Finishing Simon Augustine's countdown of the Most Disturbing Movies (Read Part 1 for the first 13). [<< #2]
1. Irreversible (2002) 10/10
The undisputed king - no doubt about it. Bar none. No holds barred. Hold everything. Hide the kids, lock the door, be prepared to white knuckle it and hold on tight. L'enfant terrible and talented sonafabitch Gaspar Noé used some of the most prodigious command of sight, sound, and atmosphere since Kubrick to completely envelop you, rendering you helpless and utterly aghast.
Irreversible, still banned in several countries, is an all-out assault on the senses: the camera swirling and dipping like a drunk sailor getting sea-sick; the grinding, insisting, dread-soaked musical score; the flashing effect that can cause seizures; the backward titles; the backward chronology; the backwardness of the characters who get caught up in a maelstrom of violence; the foreboding bell of horror tolling, that signals the beginning of the film.
Noé traces in reverse time the lives and fates of a couple, Alex and Marcus (real life husband and wife Monica Bellucci and Vincent Cassel) who seem to have a reasonably secure relationship, until they go to a party one night with a friend Pierre (Albert Dupontel). Alex leaves the party alone after an argument with her husband, and, caught in a long underground passageway, is cornered by an ugly, inhumanly vicious pimp and raped. When Marcus finds out what has happened, he sets out to find the culprit (with friend in toe), maniacal with bloodthirst, primed for revenge as he chases clues through the Paris night. The pair wind up entering the gay sado-masochistic club “The Rectum,” which - with its series of winding darkened passageways obscuring men burning their nipples, moaning, and demanding Marcus fellate them -is a hellish, cavernous variation on Hell. Marcus (Cassel maintains an almost inconceivable level of hysteria) is looking for The Tenia (the “tapeworm”), the supposed rapist, and when he accuses a group of men in the club, they break his arm and a huge man hunches over him, preparing to rape him.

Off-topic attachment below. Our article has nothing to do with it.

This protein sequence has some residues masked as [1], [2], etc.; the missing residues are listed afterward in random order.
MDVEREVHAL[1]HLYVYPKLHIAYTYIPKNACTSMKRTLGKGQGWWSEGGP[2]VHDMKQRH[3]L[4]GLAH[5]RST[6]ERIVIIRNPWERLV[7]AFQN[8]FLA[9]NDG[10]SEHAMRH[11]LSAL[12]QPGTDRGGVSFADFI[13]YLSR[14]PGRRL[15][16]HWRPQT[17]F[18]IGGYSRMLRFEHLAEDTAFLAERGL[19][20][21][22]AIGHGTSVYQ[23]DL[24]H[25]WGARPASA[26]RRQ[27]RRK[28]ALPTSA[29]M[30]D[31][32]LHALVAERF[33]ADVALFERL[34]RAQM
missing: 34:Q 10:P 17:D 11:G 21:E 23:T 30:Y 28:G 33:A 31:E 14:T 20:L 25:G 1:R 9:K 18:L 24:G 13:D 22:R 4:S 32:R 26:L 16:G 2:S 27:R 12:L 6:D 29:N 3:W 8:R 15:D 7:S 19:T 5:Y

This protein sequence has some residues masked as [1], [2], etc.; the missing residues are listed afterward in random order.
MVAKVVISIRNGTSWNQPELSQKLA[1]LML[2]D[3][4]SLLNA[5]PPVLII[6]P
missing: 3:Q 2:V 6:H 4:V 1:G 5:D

That's when Pierre jumps in and literally disintegrates the would-be attacker's face with several fierce blows of a fire extinguisher. Noe uses the superimposition of three pieces of film, of the actor, a dummy and CGI animation, to make this the most shattering murder I've ever seen. You see a Man reduced to a Thing, an unrecognizably pulsating mess of flesh, before your eyes, hands twitching and gripping like a cockroach's legs and antennae quiver after you have crushed it. The camera bounces and turns upside down and lunges wildly around the action.
If I had to term Noé's aesthetic, I would call it “hyper-realism;” you get the feeling that somehow he has made this scene appear worse than it could even in real life. After the violence, Noe pans to the group of men in the club watching it happen; the look on their faces (including the spared Tenia himself) is a combination of awe, wonder, and admiration.